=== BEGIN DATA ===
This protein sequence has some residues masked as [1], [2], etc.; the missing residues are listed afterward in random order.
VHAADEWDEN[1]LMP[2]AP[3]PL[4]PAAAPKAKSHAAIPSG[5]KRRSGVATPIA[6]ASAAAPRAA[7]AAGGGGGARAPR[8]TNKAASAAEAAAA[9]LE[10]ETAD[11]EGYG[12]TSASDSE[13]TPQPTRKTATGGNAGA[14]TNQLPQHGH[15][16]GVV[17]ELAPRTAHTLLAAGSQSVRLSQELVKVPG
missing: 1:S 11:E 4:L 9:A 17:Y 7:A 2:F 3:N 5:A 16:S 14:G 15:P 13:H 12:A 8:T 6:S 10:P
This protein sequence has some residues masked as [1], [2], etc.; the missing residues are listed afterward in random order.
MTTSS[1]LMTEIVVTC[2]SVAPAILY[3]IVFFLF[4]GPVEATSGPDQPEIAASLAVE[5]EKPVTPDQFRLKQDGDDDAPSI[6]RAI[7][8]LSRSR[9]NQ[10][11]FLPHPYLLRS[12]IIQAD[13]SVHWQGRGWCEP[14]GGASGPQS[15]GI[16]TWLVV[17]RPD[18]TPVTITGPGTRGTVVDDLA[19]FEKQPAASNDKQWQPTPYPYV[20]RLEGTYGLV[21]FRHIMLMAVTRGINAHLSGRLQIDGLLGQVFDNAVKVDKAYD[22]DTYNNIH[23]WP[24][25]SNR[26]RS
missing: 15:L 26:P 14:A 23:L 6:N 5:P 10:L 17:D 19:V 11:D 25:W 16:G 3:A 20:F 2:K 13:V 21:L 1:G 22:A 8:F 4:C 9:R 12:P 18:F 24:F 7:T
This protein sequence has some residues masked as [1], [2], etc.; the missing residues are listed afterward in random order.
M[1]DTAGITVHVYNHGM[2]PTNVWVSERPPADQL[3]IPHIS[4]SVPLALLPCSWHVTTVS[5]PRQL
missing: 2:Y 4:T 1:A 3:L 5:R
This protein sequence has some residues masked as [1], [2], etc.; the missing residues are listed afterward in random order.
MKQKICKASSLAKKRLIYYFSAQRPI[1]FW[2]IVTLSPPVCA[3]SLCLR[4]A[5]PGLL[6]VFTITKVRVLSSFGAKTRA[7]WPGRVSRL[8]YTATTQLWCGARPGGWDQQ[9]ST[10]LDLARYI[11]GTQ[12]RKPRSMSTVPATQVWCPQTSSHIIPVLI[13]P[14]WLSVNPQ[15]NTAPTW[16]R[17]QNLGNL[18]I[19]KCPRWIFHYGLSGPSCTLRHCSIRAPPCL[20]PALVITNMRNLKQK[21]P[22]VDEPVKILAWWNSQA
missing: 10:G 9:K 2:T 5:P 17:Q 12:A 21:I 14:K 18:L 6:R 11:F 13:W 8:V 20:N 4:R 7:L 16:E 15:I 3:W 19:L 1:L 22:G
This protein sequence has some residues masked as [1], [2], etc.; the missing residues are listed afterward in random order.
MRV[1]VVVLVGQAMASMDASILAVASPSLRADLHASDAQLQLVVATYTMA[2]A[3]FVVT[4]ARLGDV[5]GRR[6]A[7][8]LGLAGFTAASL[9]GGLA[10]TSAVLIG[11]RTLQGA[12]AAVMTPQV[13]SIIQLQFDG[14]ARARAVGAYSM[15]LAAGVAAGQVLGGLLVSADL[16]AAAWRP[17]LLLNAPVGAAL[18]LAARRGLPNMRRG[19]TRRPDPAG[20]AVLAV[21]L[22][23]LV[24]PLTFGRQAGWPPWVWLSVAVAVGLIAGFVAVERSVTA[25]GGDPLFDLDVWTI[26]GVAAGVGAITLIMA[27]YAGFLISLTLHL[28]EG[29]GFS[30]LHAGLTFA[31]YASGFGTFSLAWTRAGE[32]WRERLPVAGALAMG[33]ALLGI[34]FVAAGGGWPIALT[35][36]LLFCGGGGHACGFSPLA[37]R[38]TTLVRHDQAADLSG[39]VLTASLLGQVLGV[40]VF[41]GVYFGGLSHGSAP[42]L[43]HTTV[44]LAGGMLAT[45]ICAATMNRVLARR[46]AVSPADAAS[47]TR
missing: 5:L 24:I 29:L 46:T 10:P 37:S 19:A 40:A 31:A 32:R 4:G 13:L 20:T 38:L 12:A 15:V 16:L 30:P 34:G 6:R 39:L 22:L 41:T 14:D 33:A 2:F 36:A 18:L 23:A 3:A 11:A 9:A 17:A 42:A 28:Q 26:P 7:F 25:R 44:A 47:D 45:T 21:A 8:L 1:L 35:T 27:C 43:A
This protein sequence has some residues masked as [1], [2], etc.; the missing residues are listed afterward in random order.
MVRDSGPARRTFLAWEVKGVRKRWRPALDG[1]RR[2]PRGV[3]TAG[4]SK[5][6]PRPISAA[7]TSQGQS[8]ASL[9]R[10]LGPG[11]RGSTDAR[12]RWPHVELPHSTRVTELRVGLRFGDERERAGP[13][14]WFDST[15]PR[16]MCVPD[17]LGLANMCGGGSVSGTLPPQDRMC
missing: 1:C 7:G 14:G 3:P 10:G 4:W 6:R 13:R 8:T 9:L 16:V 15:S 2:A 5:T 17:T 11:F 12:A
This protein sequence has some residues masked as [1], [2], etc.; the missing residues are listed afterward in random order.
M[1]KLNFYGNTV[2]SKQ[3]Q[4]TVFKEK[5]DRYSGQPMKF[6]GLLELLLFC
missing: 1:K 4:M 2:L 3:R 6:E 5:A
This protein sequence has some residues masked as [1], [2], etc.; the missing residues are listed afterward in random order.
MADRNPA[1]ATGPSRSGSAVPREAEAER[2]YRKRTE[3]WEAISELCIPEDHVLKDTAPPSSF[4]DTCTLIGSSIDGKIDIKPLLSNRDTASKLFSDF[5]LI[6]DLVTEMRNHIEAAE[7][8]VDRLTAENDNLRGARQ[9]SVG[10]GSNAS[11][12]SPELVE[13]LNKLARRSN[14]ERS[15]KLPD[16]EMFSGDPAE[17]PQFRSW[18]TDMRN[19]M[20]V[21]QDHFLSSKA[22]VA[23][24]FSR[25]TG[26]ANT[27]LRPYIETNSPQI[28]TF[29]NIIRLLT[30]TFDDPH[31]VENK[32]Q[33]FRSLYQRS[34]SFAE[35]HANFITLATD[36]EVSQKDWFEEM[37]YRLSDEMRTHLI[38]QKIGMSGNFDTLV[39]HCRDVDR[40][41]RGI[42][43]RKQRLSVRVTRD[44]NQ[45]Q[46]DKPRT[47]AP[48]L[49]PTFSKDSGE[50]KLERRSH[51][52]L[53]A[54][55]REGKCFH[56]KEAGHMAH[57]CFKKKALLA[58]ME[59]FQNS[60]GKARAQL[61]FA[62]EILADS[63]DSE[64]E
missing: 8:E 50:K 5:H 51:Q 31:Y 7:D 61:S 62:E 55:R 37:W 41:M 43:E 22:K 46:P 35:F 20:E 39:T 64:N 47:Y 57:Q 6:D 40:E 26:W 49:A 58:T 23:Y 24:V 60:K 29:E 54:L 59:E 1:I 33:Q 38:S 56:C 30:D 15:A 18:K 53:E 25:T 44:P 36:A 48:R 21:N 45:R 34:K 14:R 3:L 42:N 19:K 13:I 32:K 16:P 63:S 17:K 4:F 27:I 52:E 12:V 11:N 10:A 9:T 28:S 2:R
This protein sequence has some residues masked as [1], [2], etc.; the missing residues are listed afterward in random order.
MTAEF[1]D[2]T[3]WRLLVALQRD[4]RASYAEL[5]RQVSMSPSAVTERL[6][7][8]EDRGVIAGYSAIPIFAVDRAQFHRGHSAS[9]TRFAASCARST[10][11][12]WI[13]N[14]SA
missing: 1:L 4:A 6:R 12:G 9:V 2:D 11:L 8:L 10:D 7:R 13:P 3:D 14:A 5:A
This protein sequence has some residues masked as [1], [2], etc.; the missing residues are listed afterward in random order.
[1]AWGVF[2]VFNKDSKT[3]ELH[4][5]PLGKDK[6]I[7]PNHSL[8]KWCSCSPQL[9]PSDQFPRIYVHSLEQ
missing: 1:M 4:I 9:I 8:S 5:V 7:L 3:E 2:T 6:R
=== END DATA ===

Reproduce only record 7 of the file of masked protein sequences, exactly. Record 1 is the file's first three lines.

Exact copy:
This protein sequence has some residues masked as [1], [2], etc.; the missing residues are listed afterward in random order.
M[1]KLNFYGNTV[2]SKQ[3]Q[4]TVFKEK[5]DRYSGQPMKF[6]GLLELLLFC
missing: 1:K 4:M 2:L 3:R 6:E 5:A